We are notebooking this year though as our note taking activity, so we all then got out the science notebooks to write down something we learned.  Lily made a beautiful picture to illustrate her coniferous/deciduous distinction in her notebook. 

Monday, July 28, 2014

Art 2014-2015

Here is where I admit that art is not a subject we do each year systematically.  I have used art curriculum in the past (Artistic Pursuits), plus we have done occasional informal co-op classes with a friend who is very artistic, on top of the usual casual arts and crafts kids produce. 

As it is summer and we are actually taking off this year for the most part, I decided to focus a bit more on art before the start of the core subjects again in September.  After thinking, I didn't want to go back to Artistic Pursuits, though we did enjoy it.  I decided to try Art Through Children's Literature: Creative Art Lessons for Caldecott Books


We did the first lesson today, which used pencil, paper and a library copy of Abraham Lincoln (Bicentennial Edition) Each child then tried to replicate the lesson, which was creating a log cabin with shading to attempt to show dimensionality. It wasn't the greatest success, but they tried and had fun. :)


Zach had lots of detail but skipped the shading entirely. Oh well, he enjoyed doing it and produced something. IMG_2862

Lily's attempt was interesting in her shading attempts but she also had a good time, and they are looking forward to tomorrow's book and lesson. IMG_2863

Saturday, July 19, 2014

Planning time! Preschool version


What's new with us? Planning, planning and more planning. We are going to be teaching 4 this year, ages 12, 8, 6 and 4. Whew. That equals approximately 7th grade, 4th grade, 2nd grade and pre-K. I wasn't going to do really anything for pre-K to be perfectly honest. My tune has changed a lot since my first was 4 years old and I had energy to burn on formal schooling of that child, eager to get started. Now, it's all about the play and a few fun workboxes at that age, or so I thought. Until she grabbed pencil in a really nice grip and started producing letters and saying their sounds spontaneously. Yep, those educational videos do work. But now she wants to write and read, so that laid back pre-K year is not really going to happen. I could slow her down, but I can't bring myself to ignore that passion and enthusiasm to get started.

I did Sonlight with my two oldest, starting with my oldest before the P3/4 I think they call it was even out. By my third child, honestly that had gotten old. We still have many of the lovely books around, and still read them, but I was past the snippets of several books each day. And I couldn't face another child with their learning to read/write program.

So for the third child we went way the opposite way and did Funshine Express with her. It was pretty much all crafts all the time with some learning in there too of course. It is really set up for daycares and the like, but worked fine for us. We did even a little of the Buttercups with the younger. The price though was really outrageous for our use. Since it is set up for daycares, you get your month at a time package, and the cost really adds up fast with shipping charges by the month with no option to get the whole year at once. Really a daycare would not want that option. So, while it was well organized and fun, it wasn't going to happen again for this fourth child.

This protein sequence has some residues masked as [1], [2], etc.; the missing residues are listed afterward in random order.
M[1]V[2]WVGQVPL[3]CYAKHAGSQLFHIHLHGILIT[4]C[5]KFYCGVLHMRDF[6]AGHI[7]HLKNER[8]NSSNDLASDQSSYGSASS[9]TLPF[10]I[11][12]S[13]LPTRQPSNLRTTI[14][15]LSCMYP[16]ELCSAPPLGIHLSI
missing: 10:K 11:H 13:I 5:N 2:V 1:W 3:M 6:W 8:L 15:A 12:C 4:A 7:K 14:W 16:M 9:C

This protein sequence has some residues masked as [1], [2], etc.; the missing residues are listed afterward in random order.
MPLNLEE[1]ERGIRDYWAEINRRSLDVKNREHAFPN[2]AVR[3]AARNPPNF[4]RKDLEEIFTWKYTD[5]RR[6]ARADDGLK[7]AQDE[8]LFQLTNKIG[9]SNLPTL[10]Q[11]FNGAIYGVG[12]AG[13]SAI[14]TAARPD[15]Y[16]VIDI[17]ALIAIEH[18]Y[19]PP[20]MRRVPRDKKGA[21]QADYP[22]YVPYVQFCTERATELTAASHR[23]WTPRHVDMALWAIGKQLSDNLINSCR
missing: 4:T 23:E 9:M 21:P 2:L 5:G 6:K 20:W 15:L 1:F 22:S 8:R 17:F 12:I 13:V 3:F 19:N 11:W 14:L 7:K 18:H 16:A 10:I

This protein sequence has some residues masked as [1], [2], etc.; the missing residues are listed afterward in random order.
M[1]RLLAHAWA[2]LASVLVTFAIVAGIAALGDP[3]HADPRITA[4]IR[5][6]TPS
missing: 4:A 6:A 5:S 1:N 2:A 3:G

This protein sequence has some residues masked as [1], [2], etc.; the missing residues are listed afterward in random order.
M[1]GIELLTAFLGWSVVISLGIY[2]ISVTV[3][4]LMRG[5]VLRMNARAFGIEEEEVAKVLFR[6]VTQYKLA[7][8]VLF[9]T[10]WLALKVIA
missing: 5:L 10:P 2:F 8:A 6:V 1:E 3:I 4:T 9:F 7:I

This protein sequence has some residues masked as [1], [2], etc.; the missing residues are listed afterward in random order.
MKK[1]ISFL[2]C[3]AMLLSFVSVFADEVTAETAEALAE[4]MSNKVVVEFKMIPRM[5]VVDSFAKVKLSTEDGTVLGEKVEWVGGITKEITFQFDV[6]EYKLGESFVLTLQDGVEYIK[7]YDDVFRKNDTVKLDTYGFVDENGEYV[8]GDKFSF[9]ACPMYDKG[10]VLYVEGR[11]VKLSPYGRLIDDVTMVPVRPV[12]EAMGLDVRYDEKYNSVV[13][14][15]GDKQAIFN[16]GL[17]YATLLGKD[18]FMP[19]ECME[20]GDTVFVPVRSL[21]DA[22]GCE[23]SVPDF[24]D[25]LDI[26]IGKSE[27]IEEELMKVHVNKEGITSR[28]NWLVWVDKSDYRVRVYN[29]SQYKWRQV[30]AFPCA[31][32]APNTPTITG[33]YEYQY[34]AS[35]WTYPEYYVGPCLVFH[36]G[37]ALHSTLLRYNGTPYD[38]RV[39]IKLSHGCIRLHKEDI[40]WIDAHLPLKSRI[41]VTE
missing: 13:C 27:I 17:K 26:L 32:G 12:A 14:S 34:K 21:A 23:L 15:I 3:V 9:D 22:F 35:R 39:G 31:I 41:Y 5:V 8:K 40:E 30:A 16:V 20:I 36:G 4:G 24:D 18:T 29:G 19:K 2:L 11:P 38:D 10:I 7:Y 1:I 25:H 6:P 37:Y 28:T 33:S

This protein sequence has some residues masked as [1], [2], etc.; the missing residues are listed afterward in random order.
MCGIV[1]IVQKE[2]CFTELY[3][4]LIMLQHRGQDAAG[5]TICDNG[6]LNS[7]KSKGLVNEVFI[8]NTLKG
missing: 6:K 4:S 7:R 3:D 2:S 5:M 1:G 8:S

I was stumped for a while, but then I saw Moving Beyond the Page had a new age 4-5 curriculum. We have used individual literature units from MBTP but never a whole level for a child as the core. We use it as add-on to our basic classical 4-year history cycle. Looking deeper into that 4-5 age curriculum though, it seemed perfect for us. It has the strong literature focus I loved from Sonlight but with a ton more hands on that I loved with Funshine Express. It was that ideal middle of the road thing for us, and was still open and go for this mom who honestly is tired some days and not up to planning out fun and exciting preschool crafts that week. So, late last week it finally arrived in our hands, and I'm excited to teach this! We got the Materials Kit and the curriculum. Being she is a fourth child, we already own a significant portion of the literature, and what we don't have the library does. There might be a book or two I need to order from Amazon or whatever, but that is fine. It came to just under $150 for the entire year, which is quite good as that included shipping on the box that was larger than my pre-K child.

Check it out with me, materials kit first:


Oh yeah, all organized and tidy in little baggies. This is looking good, right? This is the entire year in the box. Let's look at a single item or two. Each baggie is labeled for when it is used.

Random bag of dirt/sand? Huh. At least it's provided for me! LOL

Then there are the written guides, one for the parent and one workbook for the child. The parent one is broken out by week and day, open and go format. Perfect for me. The student one is just that ... the worksheets for her. As she is a young age 4, I plan to use the page protectors over some of the letter pages so she can practice then more than once. When she is confident, she can complete the page in her book. Sometimes too, the option of dry erase just adds an extra element of fun to her work.

IMG_2856 IMG_2857 IMG_2858

So that is her main lineup. I also have some tag-along stuff she will do with her older siblings in their studies, little lapbooks she can do as they do harder lapbooks for their level. But her Moving Beyond the Page is set up to be 30 weeks of curriculum, 26 letter units and 4 holiday special weeks. That is perfect for us, and we will be getting started in September. My next posts will be about my olders and their studies, so more to come!